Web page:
Arthur Miller’s War, Part 2– “A shipyard has risen like a bony giant”


n "emergency caravan" of mobile homes crosses Memorial Bridge in Washington, DC, bound for defense workers in Wilmington, N.C. (April 1941). Courtesy, Library of Congress Prints and Photographs Division, Washington, DC

An “emergency caravan” of mobile homes crosses Memorial Bridge in Washington, DC, bound for defense workers in Wilmington, N.C. (April 1941). Courtesy, Library of Congress Prints and Photographs Division, Washington, DC

This is the second post in a 7-part series on the great American playwright Arthur Miller’s sojourn in Wilmington, N.C., during the Second World War.

“The scene is a row of trailers,” Arthur Miller intoned in the first words of the field recordings.

When I first turned on the old reel-to-reel recorder at the American Folklife Center at the Library of Congress, I found the young playwright standing in a vast trailer camp that had been built in a maddening rush only a few months earlier.

Across the way, he wrote, “a shipyard has risen like a bony giant at the edge of the river.”

The shipyard and trailer camp stood on the east bank of the Cape Fear River, 3 miles south of downtown Wilmington, N.C. When the recording begins, Miller is interviewing a Mr. and Mrs. Cornell, an electrical department foreman and his wife who had recently moved to the old seaport to work at the North Carolina Shipyard Company’s new yard.

At its peak, more than 20,000 workers built merchant and naval vessels at the shipyard during the Second World War.  Especially early in the war, they focused on the construction of merchant carriers known as “Liberty Ships” that were designed for carrying military cargos to Britain.

The trailer camp, by the way, was one of the first mobile home parks in the United States.

At the trailer camp, Miller found his most memorable interviews among a group of women doing laundry at the camp’s utility building.

“This room is in the center of the trailer camp and the women come here every day to wash their clothes and do their ironing,” Miller set the stage.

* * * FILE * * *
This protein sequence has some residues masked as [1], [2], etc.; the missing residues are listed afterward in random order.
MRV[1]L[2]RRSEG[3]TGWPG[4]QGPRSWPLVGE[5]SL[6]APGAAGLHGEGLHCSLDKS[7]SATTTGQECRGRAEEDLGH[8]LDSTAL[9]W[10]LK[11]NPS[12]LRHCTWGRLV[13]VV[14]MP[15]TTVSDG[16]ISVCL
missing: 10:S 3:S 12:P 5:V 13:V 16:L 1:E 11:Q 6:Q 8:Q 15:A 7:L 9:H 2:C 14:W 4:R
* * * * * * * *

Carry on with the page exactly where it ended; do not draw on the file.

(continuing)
While they washed and ironed, he talked with 6 or 7 of the women about their lives in boomtown Wilmington. He discovered that they were all new to the city, and many had moved from distant parts of North Carolina and beyond.

One woman told him that she, her husband and their two children moved to the trailer camp from Pennsylvania. Her husband had gotten a welding job at the shipyard.

Another young woman came from Valdese, North Carolina, in the Appalachian foothills. She had moved with her husband and their 10-month-old baby.

A third came from Fayetteville, N.C., which was an old colonial town 90 miles up the Cape Fear River. A fourth, the wife of a ship fitter, migrated from Greensboro, in the state’s piedmont.

A fifth woman followed her husband to Wilmington from Petersburg, Virginia. He worked in the shipyard’s electrical department.

The laundresses complained about overcrowding in the trailer camp, but they all seemed happy to be in Wilmington. They told Miller about their families back home, often on farms in remote mountain hollows or in tobacco and mill towns that had seen better times.

They also shared stories about how they passed the time while their husbands worked. Many, of course,  looked after children, did the washing and prepared their husbands’ dinners.

But they had fun, too. Some went to the movie theater downtown. Others played cards with neighbors. Some hung around the Herring family’s general store across the street from the trailer camp.

In the background, I could hear the sounds of the women washing their clothes and ripples of laughter and giggling.

* * *

To be continued– tomorrow, part 3– “The Voice of the Shipyard”

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